Saturday, 21 May 2011

And when she said she'd be a movie queen nobody laughed A face like an angel she could be anything

Quick Hit

“Emma”, Hot Chocolate, 1974

Most people know this band for its disco hits “Everyone’s a Winner” and “You Sexy Thing”, but there was more to this British band than meets the eye.

“Emma” has always been my favourite Hot Chocolate song.  Originally I loved the first few funky bars of the song, it was infectious. When I listened a bit closer I started to understand what it was really about.
The reason this brilliant song only got modest radio play was it dealt with a taboo subject – suicide. People did not really want to hear about it. In the‘70’s it seemed to me it was very real.  I knew kids in school that committed suicide. Why did people not talk about this more? 

Pat Boone had done “Moody River” in 1961 about it but it really was not a topic covered in music. Later in the seventies ‘Queen’ did “Don’t Try Suicide”, and the ‘Police’ did “Can’t Stand Losing You”, about a teenager who commits suicide after losing his girlfriend. Neither of these versions had the same intimate treatment of the subject that “Emma” did - “Emma” was “a star in everyone’s eyes” and yet was found “still and cold upon the bed”. Very real. Very painful, yet somehow beautifully done. There was a message there too – The most beautiful people in the world do not always succeed all the time.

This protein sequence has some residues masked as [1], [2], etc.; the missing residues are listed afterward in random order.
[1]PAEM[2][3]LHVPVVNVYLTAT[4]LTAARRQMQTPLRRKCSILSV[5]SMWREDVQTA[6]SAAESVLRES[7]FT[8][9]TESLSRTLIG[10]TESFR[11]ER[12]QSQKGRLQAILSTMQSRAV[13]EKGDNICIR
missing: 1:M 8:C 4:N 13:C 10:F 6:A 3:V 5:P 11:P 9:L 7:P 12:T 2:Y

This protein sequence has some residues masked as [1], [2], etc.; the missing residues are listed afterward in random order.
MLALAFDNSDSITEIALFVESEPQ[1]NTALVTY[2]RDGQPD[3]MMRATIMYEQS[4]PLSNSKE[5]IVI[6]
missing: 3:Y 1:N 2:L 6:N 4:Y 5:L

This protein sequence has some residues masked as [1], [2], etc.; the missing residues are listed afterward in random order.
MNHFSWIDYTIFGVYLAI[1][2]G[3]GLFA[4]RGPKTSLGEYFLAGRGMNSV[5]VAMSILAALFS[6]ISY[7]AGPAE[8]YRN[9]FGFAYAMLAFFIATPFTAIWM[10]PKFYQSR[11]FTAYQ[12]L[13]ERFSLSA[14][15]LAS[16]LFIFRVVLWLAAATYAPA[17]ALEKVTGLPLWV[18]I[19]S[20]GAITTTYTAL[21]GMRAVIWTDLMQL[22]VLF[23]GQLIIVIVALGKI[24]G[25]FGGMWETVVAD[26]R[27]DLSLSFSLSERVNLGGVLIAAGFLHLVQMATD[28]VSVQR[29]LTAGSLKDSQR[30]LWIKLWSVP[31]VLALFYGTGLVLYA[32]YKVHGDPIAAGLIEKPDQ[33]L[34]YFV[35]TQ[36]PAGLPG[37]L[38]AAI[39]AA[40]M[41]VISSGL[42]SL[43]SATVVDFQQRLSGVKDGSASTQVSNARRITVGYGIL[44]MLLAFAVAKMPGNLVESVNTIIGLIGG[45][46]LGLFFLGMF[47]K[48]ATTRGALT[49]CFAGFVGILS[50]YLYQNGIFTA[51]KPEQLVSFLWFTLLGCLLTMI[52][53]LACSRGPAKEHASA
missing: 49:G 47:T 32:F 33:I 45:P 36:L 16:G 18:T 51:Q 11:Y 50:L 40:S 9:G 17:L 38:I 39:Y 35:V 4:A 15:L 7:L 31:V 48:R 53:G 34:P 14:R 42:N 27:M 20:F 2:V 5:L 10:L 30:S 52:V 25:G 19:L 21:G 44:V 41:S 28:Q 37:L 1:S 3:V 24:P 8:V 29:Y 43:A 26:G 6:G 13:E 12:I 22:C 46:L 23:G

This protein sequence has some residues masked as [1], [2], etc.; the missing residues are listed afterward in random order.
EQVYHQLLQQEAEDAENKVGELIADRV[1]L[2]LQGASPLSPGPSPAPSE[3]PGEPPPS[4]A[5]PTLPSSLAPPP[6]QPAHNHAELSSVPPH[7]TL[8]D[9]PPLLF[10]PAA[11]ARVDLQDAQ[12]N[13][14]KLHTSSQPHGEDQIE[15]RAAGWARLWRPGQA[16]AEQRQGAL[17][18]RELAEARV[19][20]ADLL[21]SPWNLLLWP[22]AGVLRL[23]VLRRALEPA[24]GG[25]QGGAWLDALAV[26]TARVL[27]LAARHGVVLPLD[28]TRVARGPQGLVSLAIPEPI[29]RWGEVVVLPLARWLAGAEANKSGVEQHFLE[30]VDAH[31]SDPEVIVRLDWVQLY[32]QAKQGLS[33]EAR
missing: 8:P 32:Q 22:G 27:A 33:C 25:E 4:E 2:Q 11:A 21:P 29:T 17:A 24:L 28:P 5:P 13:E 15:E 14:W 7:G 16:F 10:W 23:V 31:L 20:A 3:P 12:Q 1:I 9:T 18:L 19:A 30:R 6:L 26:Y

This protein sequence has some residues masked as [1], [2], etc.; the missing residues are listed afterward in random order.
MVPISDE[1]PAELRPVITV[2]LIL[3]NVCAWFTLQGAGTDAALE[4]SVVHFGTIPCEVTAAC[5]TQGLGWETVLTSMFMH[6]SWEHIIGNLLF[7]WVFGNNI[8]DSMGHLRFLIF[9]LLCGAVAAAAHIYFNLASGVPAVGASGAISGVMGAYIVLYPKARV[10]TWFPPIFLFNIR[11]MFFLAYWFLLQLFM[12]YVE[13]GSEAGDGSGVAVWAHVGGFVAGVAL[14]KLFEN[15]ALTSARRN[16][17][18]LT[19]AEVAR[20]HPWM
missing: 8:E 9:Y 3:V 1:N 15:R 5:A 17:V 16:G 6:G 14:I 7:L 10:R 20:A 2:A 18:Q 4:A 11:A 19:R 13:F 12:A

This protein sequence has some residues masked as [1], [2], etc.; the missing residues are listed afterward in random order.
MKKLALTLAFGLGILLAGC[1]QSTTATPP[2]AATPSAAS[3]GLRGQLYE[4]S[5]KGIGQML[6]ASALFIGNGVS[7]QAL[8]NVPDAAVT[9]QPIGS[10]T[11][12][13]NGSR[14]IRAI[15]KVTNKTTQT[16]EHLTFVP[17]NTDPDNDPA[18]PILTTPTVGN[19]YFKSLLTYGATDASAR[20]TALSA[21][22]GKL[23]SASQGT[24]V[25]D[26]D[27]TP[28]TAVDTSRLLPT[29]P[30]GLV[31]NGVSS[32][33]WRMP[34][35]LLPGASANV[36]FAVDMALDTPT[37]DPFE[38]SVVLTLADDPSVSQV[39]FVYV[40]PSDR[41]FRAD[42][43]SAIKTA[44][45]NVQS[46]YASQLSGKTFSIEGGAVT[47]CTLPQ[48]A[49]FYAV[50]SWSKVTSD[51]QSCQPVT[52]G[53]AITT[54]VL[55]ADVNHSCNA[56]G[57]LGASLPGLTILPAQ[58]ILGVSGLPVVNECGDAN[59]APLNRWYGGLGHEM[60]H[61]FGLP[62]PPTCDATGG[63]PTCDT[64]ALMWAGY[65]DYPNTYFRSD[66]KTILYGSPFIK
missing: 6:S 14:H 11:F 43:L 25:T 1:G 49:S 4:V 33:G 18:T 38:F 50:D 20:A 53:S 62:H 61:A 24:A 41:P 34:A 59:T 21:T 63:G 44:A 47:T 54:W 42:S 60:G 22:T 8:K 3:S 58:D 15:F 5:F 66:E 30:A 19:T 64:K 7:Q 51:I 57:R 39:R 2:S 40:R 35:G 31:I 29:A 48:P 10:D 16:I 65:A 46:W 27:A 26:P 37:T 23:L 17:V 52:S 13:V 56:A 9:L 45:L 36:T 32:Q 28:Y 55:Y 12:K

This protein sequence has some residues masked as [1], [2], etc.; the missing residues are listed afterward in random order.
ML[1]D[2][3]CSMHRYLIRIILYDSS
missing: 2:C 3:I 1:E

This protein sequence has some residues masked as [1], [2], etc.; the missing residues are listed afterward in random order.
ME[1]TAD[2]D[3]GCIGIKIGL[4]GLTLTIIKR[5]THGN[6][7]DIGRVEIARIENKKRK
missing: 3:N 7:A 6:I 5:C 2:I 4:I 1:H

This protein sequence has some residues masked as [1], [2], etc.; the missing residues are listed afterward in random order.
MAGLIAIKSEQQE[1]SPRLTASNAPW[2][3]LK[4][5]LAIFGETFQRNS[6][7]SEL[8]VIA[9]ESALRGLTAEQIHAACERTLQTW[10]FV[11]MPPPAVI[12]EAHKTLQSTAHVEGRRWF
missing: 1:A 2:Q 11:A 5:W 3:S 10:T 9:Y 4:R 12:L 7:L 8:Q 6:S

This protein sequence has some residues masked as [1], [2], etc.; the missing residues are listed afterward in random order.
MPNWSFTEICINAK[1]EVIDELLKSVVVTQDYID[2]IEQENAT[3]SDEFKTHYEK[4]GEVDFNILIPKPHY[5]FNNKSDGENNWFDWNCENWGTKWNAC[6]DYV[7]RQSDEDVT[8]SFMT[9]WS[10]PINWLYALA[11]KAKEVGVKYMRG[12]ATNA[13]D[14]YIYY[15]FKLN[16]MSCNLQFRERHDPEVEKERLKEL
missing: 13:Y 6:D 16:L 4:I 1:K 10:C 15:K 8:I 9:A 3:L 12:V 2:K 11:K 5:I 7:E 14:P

In the late ‘80’s and early ‘90’s there seems to be more of a willingness to speak about this very painful topic, and a number of notable songs were released: “Jeremy”, by Pearl Jam, “Elizabeth on the Bathroom Floor”, by the Eels, “Click, Click” by the English Beat, “Suicide Blonde”, by INXS (whose lead singer Michael Hutchence committed suicide in 1997), “A Day without Me”, U2. It would seem to me a lot of the songs were post-Kurt Cobain, who seeped into the psyche of a new generation who were more willing to openly talk about it. 

The leader of Hot Chocolate, Errol Brown started the band by doing a reggae cover of John Lennon’s “Give Peace a Chance”, least till he found out he needed permission. Fortunately a gracious John Lennon had heard it and like it, and so had them signed to the short-lived ‘Apple Records’. 

In 1970 they got a deal with ‘RAK records’ in the U.K. and released songs like “Brother Louie1” and “Life is Life”. In 1974 the song “Emma” was released and went to #3 in the U.K. and #8 in the U.S. The reason this song sounds so heartfelt by Errol Brown, is because the topic of the song is his mother Emmaline, who died at age 38. 

As disco started to come to the forefront in the mid seventies this band was well equipped with its excellent production, tight harmonies, and developed song-writing. It scored big with “Every One’s a Winner (sort of an answer to “Emma”), and “You Sexy Thing”. 

In 1986 they disbanded after a string of some 16 hits (mostly in the U.K.). They since have been covered by P.J. Harvey and Urge Overkill. 

1)       In North America we most often heard the cover version of ‘Brother Louie” by the band ‘The Stories’.

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